- Add background checks and more vehicle record checks to your pre-employment process and consider initiating periodic checks to anyone who may be driving
- Include anti-discrimination, sexual harassment and similar policies as well as use of alcohol and substance abuse policies in your employee handbook
If you missed today's webinar or would like to listen again - on-demand recording.
*GRA Disclaimer* While the information provided today is meant to help you gain a better understanding as it relates to your restaurant reopening, we strongly encourage and recommend you to also consult with your trusted legal and financial advisors before making any decisions.
TFH is a full-service Atlanta-based law firm that provides a wide range of commercial legal services. The attorneys at TFH have over 100 years of combined experience in the hospitality industry, specializing in beverage-alcohol, labor & employment, commercial leasing, business contracts, along with business partner & shareholder issues.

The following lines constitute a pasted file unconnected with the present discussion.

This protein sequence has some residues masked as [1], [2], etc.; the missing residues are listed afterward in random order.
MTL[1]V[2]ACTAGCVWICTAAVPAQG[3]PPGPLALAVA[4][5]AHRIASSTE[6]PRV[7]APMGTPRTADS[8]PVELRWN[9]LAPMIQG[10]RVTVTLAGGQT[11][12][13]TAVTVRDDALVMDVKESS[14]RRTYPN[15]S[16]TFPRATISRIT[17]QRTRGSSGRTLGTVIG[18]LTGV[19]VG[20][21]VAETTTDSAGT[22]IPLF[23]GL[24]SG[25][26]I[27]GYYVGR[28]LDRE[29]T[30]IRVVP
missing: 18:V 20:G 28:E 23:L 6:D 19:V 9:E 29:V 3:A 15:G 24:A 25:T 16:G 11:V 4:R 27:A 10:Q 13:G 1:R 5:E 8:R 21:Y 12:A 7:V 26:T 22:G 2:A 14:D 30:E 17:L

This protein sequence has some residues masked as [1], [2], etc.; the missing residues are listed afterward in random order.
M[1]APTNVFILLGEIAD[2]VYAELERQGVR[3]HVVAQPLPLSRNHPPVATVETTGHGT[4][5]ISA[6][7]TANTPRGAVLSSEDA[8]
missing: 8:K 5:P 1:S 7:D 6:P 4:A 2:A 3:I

ABOUT THE SPEAKERS
D. Taylor Harper, shareholder at TFH Legal; Taylor’s practice focuses primarily on regulatory compliance and litigation in the food and beverage industry with an emphasis on beverage alcohol and cannabis sectors at the federal, state, and local levels.
Lisa F. Harper, shareholder at TFH Legal; Lisa’s legal expertise and general common sense and good judgment serve her well in a variety of legal and practical areas. Due to her client needs and the nature of the areas of law in which she focuses, Lisa's practice in most of these areas has both litigation (as well as litigation prevention) and transactional aspects.